Construction starts up in May 2020

By |  June 17, 2020
Dodge Construction Starts May 2020

Total construction starts increased 3 percent from April to May, according to Dodge Data & Analytics. Click to enlarge. Chart: Dodge Data & Analytics

Total construction starts improved 3 percent in May, compared to April, to a seasonally-adjusted annual rate of $595.1 billion, according to Dodge Data & Analytics.

May’s 3 percent gain comes on the heels of a 25 percent decline from March to April.

By segment, nonresidential buildings improved 8 percent in May while residential building starts increased 4 percent. Nonbuilding starts dropped 4 percent in May.

Several large nonresidential building projects broke ground in May, spurring the 3 percent uptick. However, without those large projects, there would have been no change in construction starts over the month, according to Dodge.

“While May’s increase in construction starts is certainly good news, the influence of several large projects undermines the notion that the construction sector has fully entered recovery,” says Richard Branch, chief economist for Dodge Data & Analytics. “Even as state and local areas re-open and bans on construction activity in Boston, New York City and other areas are lifted, the sector will have to contend with digging itself out from a deep economic recession.

“While the overall economy most likely hit bottom in May, the recovery will be slow since nearly 20 million jobs have been lost since February,” Branch adds. “The second half of 2020 will be a slog and gains will be modest over the short term.”

Through the first five months of this year, total construction starts are 12 percent below the same period in 2019. Nonresidential starts dropped 19 percent, nonbuilding starts were down 16 percent and residential starts were 3 percent lower.

Nonbuilding construction

Nonbuilding construction starts dropped 4 percent from April to May to a seasonally-adjusted annual rate of $149.1 billion, according to Dodge.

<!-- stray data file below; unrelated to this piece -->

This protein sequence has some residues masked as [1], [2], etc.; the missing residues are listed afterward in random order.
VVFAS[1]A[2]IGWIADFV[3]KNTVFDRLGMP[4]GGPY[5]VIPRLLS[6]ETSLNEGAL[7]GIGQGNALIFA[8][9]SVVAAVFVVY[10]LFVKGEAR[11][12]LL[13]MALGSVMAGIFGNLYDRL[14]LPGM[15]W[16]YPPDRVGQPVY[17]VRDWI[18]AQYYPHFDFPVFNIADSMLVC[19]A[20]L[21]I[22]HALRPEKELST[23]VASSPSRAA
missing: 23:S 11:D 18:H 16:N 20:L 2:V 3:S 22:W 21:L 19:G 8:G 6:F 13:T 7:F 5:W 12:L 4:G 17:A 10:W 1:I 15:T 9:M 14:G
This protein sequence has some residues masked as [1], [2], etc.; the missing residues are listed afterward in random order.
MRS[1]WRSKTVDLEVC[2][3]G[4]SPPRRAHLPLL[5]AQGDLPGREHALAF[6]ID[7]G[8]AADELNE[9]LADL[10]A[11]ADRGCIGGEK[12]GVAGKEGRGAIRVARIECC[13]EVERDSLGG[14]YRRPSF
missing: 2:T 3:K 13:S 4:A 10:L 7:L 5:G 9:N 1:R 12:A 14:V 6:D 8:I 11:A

The utility/gas plant category fell 37 percent while the highway and bridge category dropped 4 percent. In contrast, the miscellaneous nonbuilding category gained 31 percent while environmental public works were flat.

The largest nonbuilding project to break ground in May was the $1.3 billion widening of Interstate 635 in Dallas. Also starting in May were the $789 million Lynnwood Link Extension in Lynnwood, Washington, and the $705 million widening of I-405 in Seattle.

Nonresidential building

Nonresidential building starts improved 8 percent in May to a seasonally-adjusted annual rate of $188.8 billion, following a 37 percent dip in April.

According to Dodge, the rebound was due to several large projects that broke ground in the manufacturing, education and hotel categories. Without those projects, May would have seen a “mild decline” in nonresidential building starts, Dodge says.

The largest nonresidential building project to break ground in May was the $950 million SDI Steel Complex in Sinton, Texas. Also starting during May was the $355 million Fig + Pico hotel towers in Los Angeles and the $360 million Wolf Point South Tower B building in Chicago.

Residential building

Residential building starts increased 4 percent in May to a seasonally-adjusted annual rate of $257.2 billion.

Multifamily starts rose 10 percent while single family starts gained 2 percent during the May.

The largest multifamily structure to get underway in May was the $180 545 Vanderbilt Ave mixed-use development in Brooklyn, New York. Also starting during the month was the $150 million 354 N Union apartment tower in Chicago and the $150 million Ripley II – Solaire 8200 Dixon Luxury Apartments in Silver Spring, Maryland.

Avatar photo

About the Author:

Comments are closed